The Death of Robin Hood is a major part of the legends, but nobody before or since seems to have filmed it. Robin fires an arrow and asks to be buried where it lands. (In the legend, it’s another woman who poisons him: this version improves on the folk tale, and Robin asks for Marian to be laid by his side.) Connery fires the arrow out the window and it simply disappears into the sky, in a moment  critic Neil Sinyard rightly calls screen poetry.

UK: Robin And Marian [DVD] [1976]

The Lion In Winter [DVD] [1968]

US: Robin and Marian

The Lion in Winter

39 Responses to “Film Club: “The years they whittle at you.””

  1. Knight also played the director of the film-within-the-film in Peeping Tom.

  2. Wow — a pre-Almodovar Victoria Abril!

  3. John Seal Says:

    Have you ever seen The Wilby Conspiracy? To refer to Nicol Williamson’s performance in that film as ‘deliciously evil’ would be a wild understatement. Never has pure wickedness been captured so gleefully and accurately on film! He’s just a remarkable actor…it’s a shame he hasn’t had more work recently, but perhaps that’s by choice.

  4. Saw Richard Harris on a late-night talk show once many years ago. He told a tale about how he was once fixated on an actress, one he didn’t name, and how he tried and tried to woo her, to no avail. He ended up climbing in through her bedroom window, and she finally decided to succumb to his advances, for no better reason than to get him to leave her well enough alone. He took the sheets from the bed they’d coupled on, and made an outfit out of it. He was wearing it on the talk show.

  5. Also impressed by Victoria Abril… didn’t expect to recognize a half-naked girl wandering out of a tent in the second half of the movie.

    Didn’t realize when I started this that I’ve actually seen the ending before on Turner Classic. It meant nothing when I’d only been watching for five minutes, meant a lot more this time. Between this film and PETULIA, Lester sure had a way with devastating endings. The lovers don’t even get their final embrace… John pointedly breaks in and gets between them before their hands can touch, damn him.

    The arrow-in-the-neck in the first scene was a huge surprise, as was the brutality of the fight scenes. Sadly, swords-and-armor movies still remind me of Monty Python/Holy Grail to the point that I can’t take most of them seriously, but this one broke through. Cheers for the recommendation.

  6. Esmond Knight is also there in Renoir’s The River as well.

    Robin and Marian reminded me a lot of Sam Peckinpah’s The Wild Bunch and it’s like a Western in a lot of ways. In this case, a late60s revisionist Western and it’s shot in Spain, Sergio Leone-style. There’s also a hommage to Stagecoach, the fourth image of the coffin procession which is followed by a sudden pan to the right of the frame, much like the famous introduction of the Indian charge in that scene, the pan from a Monument Valley vista to the left.

    Really gets into the fact that the Western is really the American re-telling of the Old England knights and troubadour stories or the Spanish picaresque. Pity a genre never took of in England devoted to Ye Olde England stories. Eric Rohmer’s Perceval le Gallois is also a medieval story which resembles a Western in many ways.

  7. Never seen The Wilby Conspiracy, will make a point of seeking it out. I want to see more Nicol. I liked him in Excalibur as a kid! It sounds like he’s just become uncontrollable and nobody will take on the challenge of working with him these days…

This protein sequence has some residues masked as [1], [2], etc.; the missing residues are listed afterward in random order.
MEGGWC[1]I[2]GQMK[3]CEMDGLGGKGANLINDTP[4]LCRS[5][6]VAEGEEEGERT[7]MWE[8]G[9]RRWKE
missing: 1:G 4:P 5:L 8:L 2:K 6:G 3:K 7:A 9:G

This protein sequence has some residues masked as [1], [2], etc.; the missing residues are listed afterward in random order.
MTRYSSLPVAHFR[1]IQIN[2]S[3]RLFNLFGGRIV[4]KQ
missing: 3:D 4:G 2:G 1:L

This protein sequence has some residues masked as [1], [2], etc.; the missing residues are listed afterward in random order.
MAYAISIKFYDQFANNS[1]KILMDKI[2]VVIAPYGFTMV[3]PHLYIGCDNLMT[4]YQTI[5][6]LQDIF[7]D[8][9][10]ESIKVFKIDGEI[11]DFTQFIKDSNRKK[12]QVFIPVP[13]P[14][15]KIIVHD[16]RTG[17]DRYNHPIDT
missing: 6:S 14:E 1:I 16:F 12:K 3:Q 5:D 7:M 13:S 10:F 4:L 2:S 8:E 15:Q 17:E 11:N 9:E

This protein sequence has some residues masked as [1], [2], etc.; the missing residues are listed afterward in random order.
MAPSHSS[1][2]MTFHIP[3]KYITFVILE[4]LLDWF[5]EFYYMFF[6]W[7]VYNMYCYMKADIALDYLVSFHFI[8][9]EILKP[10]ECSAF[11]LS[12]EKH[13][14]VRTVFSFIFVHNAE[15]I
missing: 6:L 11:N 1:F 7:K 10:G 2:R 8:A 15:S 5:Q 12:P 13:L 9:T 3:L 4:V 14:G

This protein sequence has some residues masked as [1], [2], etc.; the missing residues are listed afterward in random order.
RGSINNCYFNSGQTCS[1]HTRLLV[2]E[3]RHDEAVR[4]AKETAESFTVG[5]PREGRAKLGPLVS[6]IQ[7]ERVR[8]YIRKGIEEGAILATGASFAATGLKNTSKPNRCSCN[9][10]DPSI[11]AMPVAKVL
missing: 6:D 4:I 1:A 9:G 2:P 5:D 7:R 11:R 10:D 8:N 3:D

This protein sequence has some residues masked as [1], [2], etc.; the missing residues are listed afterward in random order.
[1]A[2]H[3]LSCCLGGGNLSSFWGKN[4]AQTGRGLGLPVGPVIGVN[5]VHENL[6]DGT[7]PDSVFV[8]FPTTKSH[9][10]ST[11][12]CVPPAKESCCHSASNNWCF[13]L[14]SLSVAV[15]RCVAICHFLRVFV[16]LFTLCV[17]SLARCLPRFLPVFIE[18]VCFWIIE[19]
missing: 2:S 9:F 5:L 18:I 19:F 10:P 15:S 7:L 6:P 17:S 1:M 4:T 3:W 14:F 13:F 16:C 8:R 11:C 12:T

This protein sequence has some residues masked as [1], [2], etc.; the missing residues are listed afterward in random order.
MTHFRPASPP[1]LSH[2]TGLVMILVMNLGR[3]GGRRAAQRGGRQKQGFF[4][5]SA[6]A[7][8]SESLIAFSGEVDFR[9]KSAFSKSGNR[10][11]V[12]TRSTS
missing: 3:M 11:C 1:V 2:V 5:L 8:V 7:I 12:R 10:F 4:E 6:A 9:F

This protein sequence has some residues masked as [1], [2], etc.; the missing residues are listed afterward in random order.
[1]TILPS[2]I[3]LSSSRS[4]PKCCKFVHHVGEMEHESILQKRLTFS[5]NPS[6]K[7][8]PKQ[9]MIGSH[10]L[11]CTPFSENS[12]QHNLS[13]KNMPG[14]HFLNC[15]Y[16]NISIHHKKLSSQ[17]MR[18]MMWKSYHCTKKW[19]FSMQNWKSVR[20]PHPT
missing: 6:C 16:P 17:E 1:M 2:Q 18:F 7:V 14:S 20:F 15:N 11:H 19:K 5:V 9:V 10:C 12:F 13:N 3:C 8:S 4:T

I remember Richard Harris on a talk show talking about getting sober. “The best thing about sex when you’re sober is — you remember it. And there’ll come a time when we’ll be grateful for that.”

    Lester’s other devastating ending is How I Won the War. Never before or sense has the image of Michael Crawford eating a biscuit carried with it such existential terror.

    The Holy Grail effect is an interesting one. If you once think of Monty Python while watching Excalibur, the film is kind of ruined. Boorman makes no allowance for the audience having a sense of humour (except via Williamson’s performance). Lester invites us to laugh at small details so we can take the big things seriously.

    Arthur, you’re quite right about the Stagecoach moment! Ought to have spotted that as I’m about to polish my Stagecoach article.

    Michael Reeves’ Witchfinder General is an English Civil War western inspired by Reeves’ love of Don Siegel. But generally British historical films have followed a dull pattern of respectability. For years Alexander Mackendrick wanted to film Mary Queen of Scots, and his ideal was to make it as exciting as a western.

  8. That is sad because English history is full of strife in landscape. I am often amazed at the vast richness of British history and how unexplored it is by the English themselves. They invoke it only by literary and theatre adaptations.

  9. Even Indian history is extremely untapped. The only countries whose national cinema has really given a sense of history over the years is America and Japan. France on some occassions. Eisenstein did Russian culture proud with Ivan the Terrible. Italy has had Visconti and Rossellini and Fellini.

  10. david wingrove Says:

    On the subject of Lester and his ‘devastating endings’…when Raquel Welch died at the end of THE FOUR MUSKETEERS (strangled with a necklace by Faye Dunaway) I was paralysed with shock for days afterwards. OK, I was 12 at the time – but it just wasn’t the sort of movie where you expected the ‘good girl’ to die!

  11. I always think of this film in connection with Welles’ Chimes at Midnight.
    The two great films about the end of “merrie England”. They both de-construct the myths of the age, both powerful films. They’re also curiously both directed by Americans in Spain.